Wednesday, November 07, 2007

A really wild guess

I found a very interesting article by John F. Walvoord entitled "Thirty-three Words for Sin in the New Testament" published in 3 parts in Bibliotheca Sacra in 1943. It may be a very old article, but priceless nonetheless. He did quite a good word-study on all the words that are derived mainly from 10 main ones.

He says, "The present study is limited to the thirty-three words for sin found in the New Testament. Dr. Lewis Sperry Chafer has pointed out that there are thirty-three aspects to the riches of grace bestowed upon the believer in Christ at the moment he believes. It is interesting that there should be, in contrast, exactly thirty-three generic words for sin in the New Testament, excluding specific names for acts of sin."

There is one part which caught my interest. He expounded on the adjective, αναμαρτητος, which has 2 possible meanings: one who has not sinned, and one who cannot sin.

It is only found in John 8:7. For context:

John 8:2-11
2 Early in the morning He came again into the temple, and all the people were coming to Him; and He sat down and began to teach them. 3 The scribes and the Pharisees brought a woman caught in adultery, and having set her in the center of the court, 4 they said to Him, "Teacher, this woman has been caught in adultery, in the very act. 5 "Now in the Law Moses commanded us to stone such women; what then do You say?" 6 They were saying this, testing Him, so that they might have grounds for accusing Him. But Jesus stooped down and with His finger wrote on the ground. 7 But when they persisted in asking Him, He straightened up, and said to them, "He who is without sin among you, let him be the first to throw a stone at her." 8 Again He stooped down and wrote on the ground. 9 When they heard it, they began to go out one by one, beginning with the older ones, and He was left alone, and the woman, where she was, in the center of the court. 10 Straightening up, Jesus said to her, "Woman, where are they? Did no one condemn you?" 11 She said, "No one, Lord." And Jesus said, "I do not condemn you, either. Go. From now on sin no more." (emphasis mine).

According to Walvoord, it is obviously the former of the two meanings, one who has not sinned, though the latter is not impossible, one who cannot sin. In that case, Christ would have meant, "He that is not capable of the same sin," i.e., adultery, "let him first cast a stone."

This is very interesting because before this whenever anyone brings out this narrative and tries to give a guess what Jesus would have written on the ground, I would always smile to myself - only because I really have this wild conjecture what Jesus may have written on the ground. I did not discuss it because I am not sure if it can be supported. But now I think it can!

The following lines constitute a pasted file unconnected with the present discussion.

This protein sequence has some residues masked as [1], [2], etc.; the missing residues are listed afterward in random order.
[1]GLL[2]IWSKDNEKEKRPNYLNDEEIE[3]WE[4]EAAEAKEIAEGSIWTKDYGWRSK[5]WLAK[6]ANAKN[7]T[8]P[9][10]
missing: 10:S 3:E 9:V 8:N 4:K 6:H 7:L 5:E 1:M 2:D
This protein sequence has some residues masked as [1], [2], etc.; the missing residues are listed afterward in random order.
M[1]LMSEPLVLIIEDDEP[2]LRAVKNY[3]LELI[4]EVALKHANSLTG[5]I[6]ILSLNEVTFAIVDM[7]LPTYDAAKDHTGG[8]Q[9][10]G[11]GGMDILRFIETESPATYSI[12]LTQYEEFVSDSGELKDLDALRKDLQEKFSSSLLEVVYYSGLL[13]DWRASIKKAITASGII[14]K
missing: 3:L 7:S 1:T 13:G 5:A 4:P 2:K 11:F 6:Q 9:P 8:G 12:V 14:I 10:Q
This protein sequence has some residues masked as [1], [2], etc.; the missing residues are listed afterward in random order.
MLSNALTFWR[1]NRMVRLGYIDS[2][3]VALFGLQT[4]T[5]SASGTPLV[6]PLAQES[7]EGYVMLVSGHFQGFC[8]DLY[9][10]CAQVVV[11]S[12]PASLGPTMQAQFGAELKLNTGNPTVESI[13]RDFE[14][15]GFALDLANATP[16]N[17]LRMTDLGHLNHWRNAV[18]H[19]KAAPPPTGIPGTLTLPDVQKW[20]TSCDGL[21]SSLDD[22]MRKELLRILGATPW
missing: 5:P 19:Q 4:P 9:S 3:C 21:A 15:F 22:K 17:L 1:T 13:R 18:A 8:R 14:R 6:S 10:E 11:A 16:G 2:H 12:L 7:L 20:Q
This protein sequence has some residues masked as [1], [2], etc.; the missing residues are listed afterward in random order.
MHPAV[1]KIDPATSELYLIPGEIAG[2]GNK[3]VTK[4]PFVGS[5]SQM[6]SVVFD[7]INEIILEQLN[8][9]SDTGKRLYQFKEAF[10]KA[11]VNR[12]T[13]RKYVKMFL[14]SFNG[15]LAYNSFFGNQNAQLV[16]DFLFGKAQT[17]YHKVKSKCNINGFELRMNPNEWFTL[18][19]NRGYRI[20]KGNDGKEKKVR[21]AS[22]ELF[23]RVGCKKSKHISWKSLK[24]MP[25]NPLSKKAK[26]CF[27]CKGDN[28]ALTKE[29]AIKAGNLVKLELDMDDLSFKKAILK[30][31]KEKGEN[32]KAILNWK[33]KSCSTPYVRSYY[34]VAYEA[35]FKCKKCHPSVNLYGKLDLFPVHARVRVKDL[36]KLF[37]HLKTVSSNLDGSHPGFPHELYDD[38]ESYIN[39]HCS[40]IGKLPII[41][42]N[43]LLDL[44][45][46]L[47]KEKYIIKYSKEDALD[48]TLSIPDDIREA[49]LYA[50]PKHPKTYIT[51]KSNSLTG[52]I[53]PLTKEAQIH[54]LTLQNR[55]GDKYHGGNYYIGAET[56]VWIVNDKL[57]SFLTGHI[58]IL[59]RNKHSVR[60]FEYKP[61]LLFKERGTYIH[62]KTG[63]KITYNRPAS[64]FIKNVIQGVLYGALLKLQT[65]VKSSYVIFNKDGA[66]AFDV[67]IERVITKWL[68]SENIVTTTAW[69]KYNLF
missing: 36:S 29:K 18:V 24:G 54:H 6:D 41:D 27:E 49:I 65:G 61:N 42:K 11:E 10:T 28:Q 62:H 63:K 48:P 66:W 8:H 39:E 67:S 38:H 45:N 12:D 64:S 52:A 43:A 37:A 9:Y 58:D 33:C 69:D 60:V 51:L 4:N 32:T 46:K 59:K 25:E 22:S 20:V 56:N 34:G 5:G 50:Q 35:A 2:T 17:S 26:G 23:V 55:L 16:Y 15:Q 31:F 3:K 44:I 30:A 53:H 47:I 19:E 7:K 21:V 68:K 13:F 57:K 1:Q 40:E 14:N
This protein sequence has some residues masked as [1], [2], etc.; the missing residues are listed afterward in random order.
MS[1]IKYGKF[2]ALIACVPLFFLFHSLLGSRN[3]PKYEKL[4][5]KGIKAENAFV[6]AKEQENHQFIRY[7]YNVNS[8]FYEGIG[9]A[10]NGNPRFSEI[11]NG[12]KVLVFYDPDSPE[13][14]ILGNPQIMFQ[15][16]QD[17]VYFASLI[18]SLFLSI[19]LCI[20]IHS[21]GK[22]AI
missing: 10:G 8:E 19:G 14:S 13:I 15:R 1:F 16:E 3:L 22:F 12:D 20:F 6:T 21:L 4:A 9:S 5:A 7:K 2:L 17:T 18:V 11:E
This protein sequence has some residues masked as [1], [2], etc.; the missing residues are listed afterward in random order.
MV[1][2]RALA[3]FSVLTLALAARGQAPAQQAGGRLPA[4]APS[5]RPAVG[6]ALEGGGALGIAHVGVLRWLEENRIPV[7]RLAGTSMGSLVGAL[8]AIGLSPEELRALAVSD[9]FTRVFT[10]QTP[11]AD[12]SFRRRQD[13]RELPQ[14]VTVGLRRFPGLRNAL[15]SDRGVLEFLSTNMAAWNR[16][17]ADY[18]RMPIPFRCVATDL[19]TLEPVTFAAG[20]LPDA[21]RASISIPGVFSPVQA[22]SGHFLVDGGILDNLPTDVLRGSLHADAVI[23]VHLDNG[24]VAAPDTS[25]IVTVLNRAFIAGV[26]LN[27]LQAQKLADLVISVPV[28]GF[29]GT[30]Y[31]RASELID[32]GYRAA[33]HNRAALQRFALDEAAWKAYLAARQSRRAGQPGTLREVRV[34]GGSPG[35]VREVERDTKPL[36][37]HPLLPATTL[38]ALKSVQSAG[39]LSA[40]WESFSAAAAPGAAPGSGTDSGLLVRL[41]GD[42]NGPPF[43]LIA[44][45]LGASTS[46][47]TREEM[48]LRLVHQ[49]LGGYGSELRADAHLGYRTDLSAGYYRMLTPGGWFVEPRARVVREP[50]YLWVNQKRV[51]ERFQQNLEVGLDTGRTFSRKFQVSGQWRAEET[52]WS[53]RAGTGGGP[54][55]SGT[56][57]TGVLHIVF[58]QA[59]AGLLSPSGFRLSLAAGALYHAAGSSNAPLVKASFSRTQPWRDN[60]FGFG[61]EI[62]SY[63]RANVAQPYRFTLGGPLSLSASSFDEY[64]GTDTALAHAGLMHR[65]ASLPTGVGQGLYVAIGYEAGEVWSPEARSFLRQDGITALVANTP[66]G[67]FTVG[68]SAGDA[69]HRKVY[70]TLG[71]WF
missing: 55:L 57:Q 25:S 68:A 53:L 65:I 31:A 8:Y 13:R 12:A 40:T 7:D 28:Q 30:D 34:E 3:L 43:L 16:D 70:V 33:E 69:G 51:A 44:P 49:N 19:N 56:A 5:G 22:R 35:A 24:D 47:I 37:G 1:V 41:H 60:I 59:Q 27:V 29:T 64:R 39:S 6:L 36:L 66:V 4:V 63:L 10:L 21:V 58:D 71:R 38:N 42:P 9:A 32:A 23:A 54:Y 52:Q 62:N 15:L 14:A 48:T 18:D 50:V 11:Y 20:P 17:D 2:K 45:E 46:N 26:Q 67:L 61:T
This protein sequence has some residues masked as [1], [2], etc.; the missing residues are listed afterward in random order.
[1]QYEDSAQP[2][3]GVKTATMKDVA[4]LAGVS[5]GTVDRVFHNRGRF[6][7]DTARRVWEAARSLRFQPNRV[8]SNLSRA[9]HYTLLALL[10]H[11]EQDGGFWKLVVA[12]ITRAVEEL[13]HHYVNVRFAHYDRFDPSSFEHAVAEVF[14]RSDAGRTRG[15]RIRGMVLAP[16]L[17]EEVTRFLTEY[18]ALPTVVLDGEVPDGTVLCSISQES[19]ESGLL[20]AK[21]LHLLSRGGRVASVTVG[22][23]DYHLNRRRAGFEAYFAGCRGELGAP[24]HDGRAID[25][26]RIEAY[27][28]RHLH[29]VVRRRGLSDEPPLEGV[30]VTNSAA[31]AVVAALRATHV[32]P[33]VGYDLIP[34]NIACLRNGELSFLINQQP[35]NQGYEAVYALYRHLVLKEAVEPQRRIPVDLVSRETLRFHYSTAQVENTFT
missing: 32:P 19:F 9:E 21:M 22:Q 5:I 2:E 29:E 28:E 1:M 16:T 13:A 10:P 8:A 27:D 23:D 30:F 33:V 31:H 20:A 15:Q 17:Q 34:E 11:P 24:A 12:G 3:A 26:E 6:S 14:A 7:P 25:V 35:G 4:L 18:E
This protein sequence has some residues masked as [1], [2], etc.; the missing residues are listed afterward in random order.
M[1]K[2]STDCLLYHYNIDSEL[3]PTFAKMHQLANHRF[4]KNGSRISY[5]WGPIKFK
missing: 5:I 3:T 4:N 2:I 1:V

The usual guess is this: Jesus could have written the laws and commandments, by which the Jewish leader should submit to and Jesus said to them, "He who is without sin among you, let him be the first to throw a stone at her." It was said that when the leaders heard that and saw the writing of the laws and commandments on the ground, they began to realise that indeed they cannot be without sin after all. They could very well have disobeyed some along the way.

But I don't think so. I feel that this bunch of leaders, who have been portrayed as oh-so-holy and righteous, would never have admitted to that. They would even be in utter joy if Jesus were to have written their laws on the ground. They would have demanded that the stoning be carried out. They will claim that Jesus had agreed to it and will condone the stoning of the woman.

In taking the second definition, it will be translated: "He that is not capable of the same sin of adultery, let him first cast a stone." And what I think Jesus wrote on the ground were names of women - who knows, these names may be linked to the leaders one way or another and therefore to avoid anymore embarassment and disgrace, they quietly moved away.

I did say it was a wild conjecture! I have not done any historical and cultural background check on this except for Walvoord's word-study, so I think it will remain just a wild guess. But I am contented that it is just possible.

Photo © 2003 Louis Glanzman


  1. thanks, pearlie, I really enjoy observing how your mind works. This is a 'feminist' practical theologian at work (and I am not using the word , feminist, in a derogatory way.)

  2. Great thoughts, Pearlie! I think you have a very good conjecture here. Knowing my own pride, I can certainly see how your description of the Pharisee's reaction might be just that if not confronted quietly with the reality of their own ability to sin.

  3. Hi Pearlie,
    Err...err....budding NT says, if you do textual criticism, this narrative is not found in the earliest and most reliable manuscripts....So how realiable is this narrative, if it is a later addition to the text?

    Haha - naughty as usual!

  4. Alex,
    haha ... me a feminist? hmmm ...

  5. Missy,
    Now we really want to know what Jesus wrote, right? We will find out soon enough ;)

  6. Kar Yong,
    Hmmm ... interesting ...
    yeah, now that you mention it, I remember it.

    Checking Morris (NICNT), he even said that "textual evidence makes it impossible to hold that this section is an authentic part of the Gospel," and "the evidence against it is overwhelming."

    But then again, he also said that "throughout the history of the church it has been held that, whoever wrote it, this little story is authentic."

    So there ;)

    Leon Morris, The Gospel According to John, (NICNT, 1995, p.778-9)